My mum's Giouvetsi
This is one of Greece’s most popular ‘Sunday roast’ and restaurant lamb dishes and yet many tourists that visit Greece each year don’t even know about it. It is often on the menu in truly authentic Greek tavernas, but with the coming of mass tourism in Greece in the 1960’s, it’s now by passed by dishes such as Stifado and Kleftiko. The dish is called Giouvetsi (Γιουβέτσι) and it conjures to me fond and cherished memories, as with most Greeks, of my mother doing it for the Sunday table. Incidentally, I had this dish on our hotel menu for 2 years but sadly it was not moving, so I decided to take it off.
This dish is traditionally cooked in a clay earthenware casserole pot, a γάστρα (gastra) in Greek, which creates the distinct taste and nutritional value of food cooked in them. For generations mothers used to wake up early on Sunday, the day of rest for most, to prepare this dish and take it to the baker where they would give him their ‘gastra’ to bake after he finished baking the bread, using the remains of their hot wood-burning brick oven. In my mothers island of Ereikousa, they did not have a baker but each household had a brick oven in which they would take turns to bake the bread for that day. In this way, the women would not need to heat their oven every day but only when it was their turn so that on each designated day the women would take their bread to the oven that was working. After the bread was baked, they would put the ‘gastra’ in the oven and leave it cooking slowly until it was ready to have their lunchtime meal.
Looking on-line at other people’s contributions to the Greek Bean Soup (Fasoulada), I noticed that many dishes do not resemble the way most Greeks would cook it. Many added more vegetables than normal or more tomatoes since the Fasoulada looked too red in color. I’m quite sure that these dishes tasted just fine and I’m not saying the Fasoulada in these other recipes is wrong (though, I would say the recipes are more a Greek-Style Fasoulada) where as this version here is a more traditional version or should I say Theadora’s Fasoulada. Notice that there is no garlic in this version. Theodora says that garlic is added only to Fakes (Greek Lentil Soup). I also like to add a few drops of Tabasco just before I eat it as I like it a bit spicy!
There is normally one pasta used for this dish, it is orzo pasta (or in Greek ‘κριθαράκι – kritharaki’). This rice shape pasta is traditional for Giouvetsi and many a people have confused it for rice but this time my mother used another Greek pasta called ‘κοφτό – kofto’ which is similar to the Italian pasta Ditalini. She prefers this pasta since you use less of it and it absorbs more of the luscious sauce. Most people can name quite a few Italian types of pasta but the Greeks have their own types which they use for their dishes and few people realize how many different Greek dishes are made with pasta. On the island of Corfu since it was under Venetian rule rather than under the Ottomans, pasta was often used, which is why we have many pasta dishes. No one really knows where pasta originates but I would not be too surprised if the ancient Greeks had something to do with it!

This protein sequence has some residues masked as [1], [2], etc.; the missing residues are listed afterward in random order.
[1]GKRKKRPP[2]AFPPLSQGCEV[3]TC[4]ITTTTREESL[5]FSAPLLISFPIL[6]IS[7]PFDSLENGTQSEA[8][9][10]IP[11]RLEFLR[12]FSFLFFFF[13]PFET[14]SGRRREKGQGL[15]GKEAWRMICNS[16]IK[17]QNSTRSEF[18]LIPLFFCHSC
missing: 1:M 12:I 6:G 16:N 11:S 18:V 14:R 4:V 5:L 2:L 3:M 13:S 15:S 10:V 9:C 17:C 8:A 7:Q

Even though there are many British people who love pasta, I don’t think it is as popular as the mighty potato! This past summer, a person who stayed with us and loved the hotel, on a Tripadvisor review he wrote, ‘only complaint… there was quite a lot of pasta dishes’! Which reminds me of the Spaghetti Harvest – April Fool’s Day Hoax in 1957 which generated an enormous response. Hundreds of people phoned the BBC wanting to know how they could grow their own spaghetti tree!
- 3 lamb shanks
- Extra Virgin Greek olive oil
- 2 medium onions, finely chopped
- 4 garlic cloves
- 1 glass of white wine
- 1 kg chopped (puree) tomatoes
- 1 tablespoon of tomato paste
- 1 cup chicken stock (optional)
- 3 cups of water
- 2 cinnamon sticks
- 2 bay leaves
- 4-5 whole cloves
- 4-5 whole allspice
- 1 teaspoon sweet paprika
- 1 teaspoon of freshly ground pepper
- 500 grams of Ditalini (κοφτό) or orzo pasta (κριθαράκι)
- Warm the olive oil in a deep casserole and brown the lamb shanks on all sides.
- Add the onion, garlic and leave until they are translucent.
- Pour the wine in and wait for 5 to 10 minutes with lid on.
- Add the chopped tomatoes which my mother has blended in a food processor, tomato paste, stock and the water (until it covers the lamb).
- Add cinnamon sticks, bay leaves, whole cloves, whole allspice, freshly ground pepper and sweet paprika.
- Put the lid on and let simmer for 1h to 1 1/2h until the lamb shanks becomes tender. Replenish with water if it needs it. Season with salt towards the end.
- Boil pasta for 2 minutes, drain and get it coated with a little olive oil. This is for it not to stick to each other.
- Add the cooked lamb shanks in the clay pot.
- Add pasta and pour the sauce over lamb and pasta. This should cover the pasta, add water if not.
- Bake in preheated oven at 170ºC for 40 minutes until the pasta is cooked and there’s still some liquid sauce.
- Add plenty of cheese and serve.